But that doesn’t mean that charging companies and convenience stores aren’t forming partnerships. ChargePoint, a publicly traded company with more than 850 employees, was founded in 2008 and now has more than 110,000 chargers in the U.S., Canada and Europe. Loewenthal said ChargePoint has installed chargers throughout Southern California 7-11 stores and in IGA convenience stores in Canada.
And one small convenience store firm in southern Chester County is among ChargePoint’s hosts, as well.
Kennett Square-based Landhope Farms has had a pair of charging stations at two of its three locations in southwestern Chester County since October, and it plans to have them in a fourth location in Cochranville.
Landhope Farms doesn’t charge for the privilege — drivers pay just the ChargePoint fees.
Gerard DiBona, corporate operations project manager for Landhope, said the company is well-positioned for an EV future, with spacious parking lots. DiBona said ChargePoint helped the store secure state funding. The Pennsylvania Department of Environmental Protection provides money to government offices, businesses, and nonprofits to help install chargers in public spaces, workplaces, and multi-unit residential buildings.
The Landhope chargers have seen little use. Data show that the chargers have had three unique customers and about 50 charging sessions since installation in October. But that could change.
“As the development of the electric car starts to progress and things start to move along, we expect to see more use of them,” DiBona said. “We positioned them in that area [of the parking lot] in the event that things do pick up, we can actually build additional stations.”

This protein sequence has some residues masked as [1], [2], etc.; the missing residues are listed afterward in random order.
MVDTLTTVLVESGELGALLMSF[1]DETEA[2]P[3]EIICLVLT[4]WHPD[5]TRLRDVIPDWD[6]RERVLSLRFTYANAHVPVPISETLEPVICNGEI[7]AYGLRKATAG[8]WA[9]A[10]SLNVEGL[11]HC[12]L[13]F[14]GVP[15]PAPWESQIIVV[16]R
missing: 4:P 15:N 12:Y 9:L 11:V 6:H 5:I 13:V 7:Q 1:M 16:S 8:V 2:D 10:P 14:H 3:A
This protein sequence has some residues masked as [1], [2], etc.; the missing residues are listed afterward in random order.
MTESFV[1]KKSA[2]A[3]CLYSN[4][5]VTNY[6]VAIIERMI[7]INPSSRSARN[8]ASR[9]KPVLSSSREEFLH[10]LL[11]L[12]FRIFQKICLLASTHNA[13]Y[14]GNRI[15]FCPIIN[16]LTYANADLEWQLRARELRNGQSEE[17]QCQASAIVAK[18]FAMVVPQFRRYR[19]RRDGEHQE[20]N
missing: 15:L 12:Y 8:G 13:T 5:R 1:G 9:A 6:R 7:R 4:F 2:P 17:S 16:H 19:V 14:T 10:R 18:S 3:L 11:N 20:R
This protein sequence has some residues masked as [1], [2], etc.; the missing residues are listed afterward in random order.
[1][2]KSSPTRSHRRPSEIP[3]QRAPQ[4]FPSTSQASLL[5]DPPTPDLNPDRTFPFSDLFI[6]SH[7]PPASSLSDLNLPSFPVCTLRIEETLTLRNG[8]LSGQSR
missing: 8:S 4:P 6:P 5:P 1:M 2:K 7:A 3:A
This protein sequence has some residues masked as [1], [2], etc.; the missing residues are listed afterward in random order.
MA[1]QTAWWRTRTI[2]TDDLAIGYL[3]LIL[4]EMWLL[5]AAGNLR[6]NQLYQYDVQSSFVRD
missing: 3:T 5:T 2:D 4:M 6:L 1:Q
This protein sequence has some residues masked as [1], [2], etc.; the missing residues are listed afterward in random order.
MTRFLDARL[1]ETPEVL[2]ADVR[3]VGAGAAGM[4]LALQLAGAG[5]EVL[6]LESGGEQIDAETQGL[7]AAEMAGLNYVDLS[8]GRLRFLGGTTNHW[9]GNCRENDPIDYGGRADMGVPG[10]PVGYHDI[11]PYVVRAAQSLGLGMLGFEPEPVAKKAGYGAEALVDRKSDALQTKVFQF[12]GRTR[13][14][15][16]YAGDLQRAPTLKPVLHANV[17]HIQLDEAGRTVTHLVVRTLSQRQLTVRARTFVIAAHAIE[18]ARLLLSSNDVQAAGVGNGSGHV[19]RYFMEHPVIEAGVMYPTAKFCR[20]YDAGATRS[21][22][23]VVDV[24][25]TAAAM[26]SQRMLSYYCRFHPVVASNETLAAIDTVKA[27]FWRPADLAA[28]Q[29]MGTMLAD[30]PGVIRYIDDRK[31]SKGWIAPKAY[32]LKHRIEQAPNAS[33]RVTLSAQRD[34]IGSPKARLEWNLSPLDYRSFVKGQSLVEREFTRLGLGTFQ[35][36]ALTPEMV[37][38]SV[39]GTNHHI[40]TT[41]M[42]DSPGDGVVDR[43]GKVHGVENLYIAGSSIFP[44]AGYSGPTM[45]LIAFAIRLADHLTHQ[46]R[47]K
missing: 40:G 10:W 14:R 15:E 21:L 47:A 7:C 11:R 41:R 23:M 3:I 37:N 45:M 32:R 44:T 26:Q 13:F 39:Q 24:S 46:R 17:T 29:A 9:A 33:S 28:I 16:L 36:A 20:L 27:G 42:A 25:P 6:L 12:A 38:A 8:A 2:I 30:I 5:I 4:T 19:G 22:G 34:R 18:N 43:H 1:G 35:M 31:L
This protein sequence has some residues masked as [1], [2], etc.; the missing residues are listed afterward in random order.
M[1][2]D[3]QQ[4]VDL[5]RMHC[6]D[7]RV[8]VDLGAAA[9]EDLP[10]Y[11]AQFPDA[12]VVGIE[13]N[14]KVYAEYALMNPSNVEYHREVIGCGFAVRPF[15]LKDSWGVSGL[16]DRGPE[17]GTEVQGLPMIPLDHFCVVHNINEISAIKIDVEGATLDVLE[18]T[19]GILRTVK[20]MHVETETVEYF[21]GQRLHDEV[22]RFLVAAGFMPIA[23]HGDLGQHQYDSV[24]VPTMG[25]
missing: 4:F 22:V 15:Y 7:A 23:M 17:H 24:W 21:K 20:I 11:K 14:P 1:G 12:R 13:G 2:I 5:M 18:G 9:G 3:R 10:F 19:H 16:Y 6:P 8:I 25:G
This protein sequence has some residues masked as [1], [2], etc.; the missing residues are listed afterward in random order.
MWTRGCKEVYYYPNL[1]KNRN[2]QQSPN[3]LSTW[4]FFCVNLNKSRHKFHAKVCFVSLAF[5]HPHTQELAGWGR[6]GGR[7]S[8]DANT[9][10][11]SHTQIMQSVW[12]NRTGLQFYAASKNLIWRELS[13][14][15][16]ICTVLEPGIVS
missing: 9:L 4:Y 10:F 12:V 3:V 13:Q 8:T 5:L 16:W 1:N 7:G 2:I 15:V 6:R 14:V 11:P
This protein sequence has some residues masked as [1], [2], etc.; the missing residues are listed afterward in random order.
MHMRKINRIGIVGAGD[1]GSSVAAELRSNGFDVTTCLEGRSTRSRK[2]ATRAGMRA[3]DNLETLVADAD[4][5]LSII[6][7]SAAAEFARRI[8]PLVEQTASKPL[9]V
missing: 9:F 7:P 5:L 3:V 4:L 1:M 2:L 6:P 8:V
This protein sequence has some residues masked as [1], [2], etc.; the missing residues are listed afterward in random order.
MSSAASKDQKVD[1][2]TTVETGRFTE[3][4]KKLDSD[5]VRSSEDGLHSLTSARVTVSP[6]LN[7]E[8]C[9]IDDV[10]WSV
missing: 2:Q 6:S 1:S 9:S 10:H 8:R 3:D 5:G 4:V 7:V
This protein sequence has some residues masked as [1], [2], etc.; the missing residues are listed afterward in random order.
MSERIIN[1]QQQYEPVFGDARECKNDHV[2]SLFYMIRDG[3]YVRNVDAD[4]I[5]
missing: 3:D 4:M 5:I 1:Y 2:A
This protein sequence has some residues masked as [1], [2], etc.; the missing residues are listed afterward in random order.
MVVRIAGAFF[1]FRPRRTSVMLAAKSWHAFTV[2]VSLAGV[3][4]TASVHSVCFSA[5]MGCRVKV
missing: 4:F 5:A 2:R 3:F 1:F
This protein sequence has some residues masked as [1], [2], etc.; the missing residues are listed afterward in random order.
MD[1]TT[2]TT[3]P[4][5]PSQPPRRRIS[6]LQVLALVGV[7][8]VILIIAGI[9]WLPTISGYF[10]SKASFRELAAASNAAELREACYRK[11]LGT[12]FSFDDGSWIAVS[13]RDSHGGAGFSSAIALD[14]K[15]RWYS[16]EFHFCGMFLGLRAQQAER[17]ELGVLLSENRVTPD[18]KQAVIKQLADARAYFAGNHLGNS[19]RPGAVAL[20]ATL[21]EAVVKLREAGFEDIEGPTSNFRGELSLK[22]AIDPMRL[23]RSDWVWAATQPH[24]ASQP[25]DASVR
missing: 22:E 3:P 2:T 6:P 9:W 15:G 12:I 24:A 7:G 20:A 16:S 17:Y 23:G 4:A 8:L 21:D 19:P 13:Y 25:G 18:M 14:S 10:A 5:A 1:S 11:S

Lisa Dell’Alba runs Square One, a Bethlehem-based chain of seven convenience stores in the Lehigh Valley, Poconos and Berks County. With smaller footprints for her stores, Dell’Alba said she considered installing chargers while the company was upgrading for chip card readers, but ultimately decided against cutting into pump space. The $30,000 fee to install the chargers also made it seem premature, she said.
“It just didn’t seem like the right moment,” said Dell’Alba, who also serves as vice chair of member services for the NACS board of directors.
Dell’Alba said Square One needs to consider what customers will do while they recharge their cars. “As a small company, we don’t have as compelling a stay-and-eat food service offering as some of my larger competitors do,” Dell’Alba said.
With more and more automakers vowing to produce electric vehicles and the Biden administration pushing to ramp up the placement of chargers, the EV future is clearly on the horizon.
But that moment, just as clearly, has not yet arrived. Automotive sector watcher edmunds.com released a January study reporting that although the industry is poised to have its strongest sales ever of fully electric vehicles this year, the segment will make up just 2.5% of total sales, up from 1.9% last year.
The convenience store industry figures the fledgling EV sales trend buys it time.
Eichberger said that even if 60% of vehicles sold in 2040 were electric, gasoline-powered cars would likely still make up the majority of cars on the road.
“It’s going to take a very long time to turn over the market,” he said.